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Issue 97 - Fabulous Fife

Scotland Magazine Issue 97
February 2018


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Fabulous Fife

Christopher Coates takes a trip around the old Kingdom

Though I live in Edinburgh and it is just a short drive away across the Firth of Forth, I rarely find myself in Fife. Ever keen to power my way north to the lush glens of Perthshire, the rich farmland of Aberdeenshire, the whisky capital of Speyside or (if time permits) even further afield, I can count the days I’ve spent in the region over the past few years on one hand - shameful, I know!

Recently, a new App was launched by the organisation Welcome To Fife (just 99p in the Apple and Google Play stores) that promised to be packed to the brim with self-guided tour itineraries that cover everything from golf to whisky, local produce to Outlander.

Even ghost hunters are catered for by way of a tour called ‘Fife’s Five Most Haunted’. Keen to try out some of the highlights, I decided to take a couple of days to explore the fabulous Kingdom of Fife.

I based myself in the small coastal town of Kinghorn, a charming place with two sandy beaches and a thriving local community. The settlement’s history can be traced back to the 6th Century, when a church was founded there by St. Maline, and its coastal position made it ideally suited for the development of a trading community. This led to Kinghorn being granted Royal Burgh status by King William the Lion in 1285.

Wanting to relax in historic surroundings, I chose to stay in the historic Kinghorn Town Hall, which can now be rented out in its entirety and boasts ample space for families or groups. Built in 1826 and designed in the Tudor Gothic style by Thomas Hamilton, the town hall is fully equipped with all the necessary amenities and boasts an expansive, yet oh-so-cosy, lounge area that’s perfect for dinner parties. But it wasn’t always this way. After being at the heart of civic life in Kinghorn for more than 150 years, the town hall fell into disrepair in the late 1980s and seemed destined to become little more than a derelict eyesore. Thankfully, in 2009 the hall was fully refurbished by the Fife Historic Buildings Trust, who continue to manage this much-loved landmark today.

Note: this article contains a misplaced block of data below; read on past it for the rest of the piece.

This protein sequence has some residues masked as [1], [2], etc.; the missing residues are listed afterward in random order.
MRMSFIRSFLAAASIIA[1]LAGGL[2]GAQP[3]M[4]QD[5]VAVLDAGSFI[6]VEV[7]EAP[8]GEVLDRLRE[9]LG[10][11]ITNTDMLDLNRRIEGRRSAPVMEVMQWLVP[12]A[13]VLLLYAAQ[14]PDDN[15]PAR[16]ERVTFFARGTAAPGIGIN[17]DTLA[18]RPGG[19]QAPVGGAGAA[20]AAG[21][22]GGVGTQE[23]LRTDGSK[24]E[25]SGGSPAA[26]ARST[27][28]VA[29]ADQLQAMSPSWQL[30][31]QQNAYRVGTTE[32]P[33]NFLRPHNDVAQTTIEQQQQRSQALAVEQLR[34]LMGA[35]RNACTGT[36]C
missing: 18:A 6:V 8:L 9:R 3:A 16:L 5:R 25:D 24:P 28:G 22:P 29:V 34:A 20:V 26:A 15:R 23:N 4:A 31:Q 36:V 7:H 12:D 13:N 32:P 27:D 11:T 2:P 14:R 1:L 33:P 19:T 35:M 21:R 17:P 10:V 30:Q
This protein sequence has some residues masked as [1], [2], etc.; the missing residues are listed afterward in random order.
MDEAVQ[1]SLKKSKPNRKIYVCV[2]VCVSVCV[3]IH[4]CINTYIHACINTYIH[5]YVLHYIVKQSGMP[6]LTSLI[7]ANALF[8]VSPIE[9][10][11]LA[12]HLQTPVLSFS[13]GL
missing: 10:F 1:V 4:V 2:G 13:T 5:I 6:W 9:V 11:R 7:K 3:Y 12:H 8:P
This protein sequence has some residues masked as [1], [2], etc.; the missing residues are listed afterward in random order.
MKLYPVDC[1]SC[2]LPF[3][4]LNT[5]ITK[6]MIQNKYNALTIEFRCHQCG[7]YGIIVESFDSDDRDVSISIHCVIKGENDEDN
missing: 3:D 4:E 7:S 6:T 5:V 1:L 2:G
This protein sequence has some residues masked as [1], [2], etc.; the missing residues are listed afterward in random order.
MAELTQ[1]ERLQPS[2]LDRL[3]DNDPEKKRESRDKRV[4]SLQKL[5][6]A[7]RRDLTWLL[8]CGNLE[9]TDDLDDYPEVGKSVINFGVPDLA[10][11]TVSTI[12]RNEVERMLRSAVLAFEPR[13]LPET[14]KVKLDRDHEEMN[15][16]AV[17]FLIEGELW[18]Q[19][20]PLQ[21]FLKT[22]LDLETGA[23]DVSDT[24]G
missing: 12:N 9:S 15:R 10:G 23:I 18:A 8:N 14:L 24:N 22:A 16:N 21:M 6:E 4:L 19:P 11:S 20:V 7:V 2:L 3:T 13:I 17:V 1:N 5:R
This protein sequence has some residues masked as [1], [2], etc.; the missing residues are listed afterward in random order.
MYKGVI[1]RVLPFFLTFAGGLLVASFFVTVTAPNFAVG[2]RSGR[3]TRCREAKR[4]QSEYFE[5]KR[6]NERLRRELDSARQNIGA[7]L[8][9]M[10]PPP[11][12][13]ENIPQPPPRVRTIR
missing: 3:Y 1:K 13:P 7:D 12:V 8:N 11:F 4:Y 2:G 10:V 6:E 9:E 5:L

Also worth mentioning here is Kinghorn Gallery, which is housed in the former stationmaster’s house and run by artist Lynette Gray. The gallery opened in 2011 after a twoyear restoration project and today also offers art classes and framing services. If passing on a Saturday (the only day it is open), be sure to drop by and take a look.

Up bright and early, the first day of my tour involved a trip to visit a couple of Outlander filming locations, one of which I’d heard might soon be getting featured for the third time! My first destination was the village of Falkland, which stood in for 1940s Inverness during the filming of episode one. Fans of Outlander will recognise many features of the main square, such as The Covenanter Hotel, which was Mrs Baird’s Guesthouse; Fayre Earth, which - although considerably more colourful today - was transformed into Farrell’s Hardware and Furniture Store; and the central Bruce Fountain, beside which viewers first glimpsed Jamie’s melancholy ghost.

The village itself was declared a Royal Burgh by James II in 1458, which allowed it to elect officers for justice, hold weekly markets and also an annual fair. In 1500, James IV built the now famous Falkland Palace, which replaced an earlier castle that had belonged to the MacDuffs. Ruins of the original building can still be seen in the Palace gardens. Of particular note is the Royal Tennis Court that was built in 1542 and is one of the oldest surviving examples in the world.

Next on my Outlander itinerary was Aberdour Castle, which stood in for the abbey to which Jamie is taken by Claire and Murtagh at the end of season one, in order to recover from his ordeal at the hands of Black Jack Randall.

In truth, the structure is no abbey and instead started life in the 12th Century as a hall-house, built by the Mortimer family, which became a tower house overlooking the Dour Burn by the 1400s.

The remains of the original structure, which can be found hidden away in the complex, arguably represent the oldest example of a standing stone castle in Scotland. Its cubed ashlar masonry walls bear a striking resemblance to those found at the nearby St Fillan’s church, and evidence suggests that it could have been built around 1150. If correct, this would allow it to clinch the title of ‘Scotland’s oldest castle’.